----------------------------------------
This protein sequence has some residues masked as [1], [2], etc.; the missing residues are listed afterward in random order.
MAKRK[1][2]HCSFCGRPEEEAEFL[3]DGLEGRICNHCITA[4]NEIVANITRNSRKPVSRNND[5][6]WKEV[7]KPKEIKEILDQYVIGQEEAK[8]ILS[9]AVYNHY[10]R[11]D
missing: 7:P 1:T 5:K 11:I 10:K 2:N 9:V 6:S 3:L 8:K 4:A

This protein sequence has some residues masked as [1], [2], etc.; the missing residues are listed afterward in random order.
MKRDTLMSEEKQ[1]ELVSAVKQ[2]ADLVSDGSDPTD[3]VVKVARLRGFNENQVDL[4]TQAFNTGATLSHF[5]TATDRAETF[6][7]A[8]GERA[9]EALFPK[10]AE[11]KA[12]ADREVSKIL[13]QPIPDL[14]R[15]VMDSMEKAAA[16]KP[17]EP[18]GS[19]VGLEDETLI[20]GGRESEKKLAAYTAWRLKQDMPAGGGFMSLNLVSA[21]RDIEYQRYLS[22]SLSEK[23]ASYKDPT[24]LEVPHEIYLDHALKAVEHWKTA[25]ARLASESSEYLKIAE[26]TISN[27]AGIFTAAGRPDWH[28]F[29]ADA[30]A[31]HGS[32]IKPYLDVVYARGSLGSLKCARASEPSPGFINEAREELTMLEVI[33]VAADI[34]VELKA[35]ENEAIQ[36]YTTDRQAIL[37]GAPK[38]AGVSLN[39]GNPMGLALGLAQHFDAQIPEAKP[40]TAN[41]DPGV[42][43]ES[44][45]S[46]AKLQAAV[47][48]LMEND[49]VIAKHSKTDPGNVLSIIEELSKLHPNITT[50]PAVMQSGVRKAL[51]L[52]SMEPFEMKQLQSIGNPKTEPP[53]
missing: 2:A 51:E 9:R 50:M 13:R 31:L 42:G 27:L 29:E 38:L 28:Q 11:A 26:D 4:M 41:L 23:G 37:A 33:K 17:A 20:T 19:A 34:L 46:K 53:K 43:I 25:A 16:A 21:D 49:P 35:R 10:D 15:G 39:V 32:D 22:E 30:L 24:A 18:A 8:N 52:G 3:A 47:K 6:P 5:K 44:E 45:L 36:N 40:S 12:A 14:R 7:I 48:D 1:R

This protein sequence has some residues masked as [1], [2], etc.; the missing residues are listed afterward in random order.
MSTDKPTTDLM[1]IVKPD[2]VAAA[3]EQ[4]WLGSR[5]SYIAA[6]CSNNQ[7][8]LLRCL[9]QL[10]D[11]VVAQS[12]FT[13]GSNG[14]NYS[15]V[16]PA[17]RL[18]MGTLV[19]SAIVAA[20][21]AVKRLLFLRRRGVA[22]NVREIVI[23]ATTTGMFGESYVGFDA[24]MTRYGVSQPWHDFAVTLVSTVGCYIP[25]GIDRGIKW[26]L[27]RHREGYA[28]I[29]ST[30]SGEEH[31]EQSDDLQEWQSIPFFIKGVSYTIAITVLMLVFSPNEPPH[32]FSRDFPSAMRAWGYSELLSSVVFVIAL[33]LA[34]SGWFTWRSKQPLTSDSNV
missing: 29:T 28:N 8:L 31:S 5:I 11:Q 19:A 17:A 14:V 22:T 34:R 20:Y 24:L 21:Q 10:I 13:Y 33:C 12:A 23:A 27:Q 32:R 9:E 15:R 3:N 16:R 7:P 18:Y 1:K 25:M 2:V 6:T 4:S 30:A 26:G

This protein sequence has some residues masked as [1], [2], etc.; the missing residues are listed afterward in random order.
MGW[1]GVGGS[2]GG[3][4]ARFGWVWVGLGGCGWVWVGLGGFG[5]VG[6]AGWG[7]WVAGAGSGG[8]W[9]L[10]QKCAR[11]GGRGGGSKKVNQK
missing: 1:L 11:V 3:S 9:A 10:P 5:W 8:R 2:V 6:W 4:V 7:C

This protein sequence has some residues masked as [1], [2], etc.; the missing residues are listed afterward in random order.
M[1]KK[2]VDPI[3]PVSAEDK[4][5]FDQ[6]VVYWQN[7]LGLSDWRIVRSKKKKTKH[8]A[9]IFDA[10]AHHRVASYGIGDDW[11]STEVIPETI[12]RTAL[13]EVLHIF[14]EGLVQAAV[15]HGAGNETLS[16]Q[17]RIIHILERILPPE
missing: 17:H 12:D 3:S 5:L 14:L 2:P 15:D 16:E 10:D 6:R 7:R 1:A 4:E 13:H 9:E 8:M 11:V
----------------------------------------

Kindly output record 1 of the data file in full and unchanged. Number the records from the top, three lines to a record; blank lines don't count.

This protein sequence has some residues masked as [1], [2], etc.; the missing residues are listed afterward in random order.
MAKRK[1][2]HCSFCGRPEEEAEFL[3]DGLEGRICNHCITA[4]NEIVANITRNSRKPVSRNND[5][6]WKEV[7]KPKEIKEILDQYVIGQEEAK[8]ILS[9]AVYNHY[10]R[11]D
missing: 7:P 1:T 5:K 11:I 10:K 2:N 9:V 6:S 3:L 8:K 4:A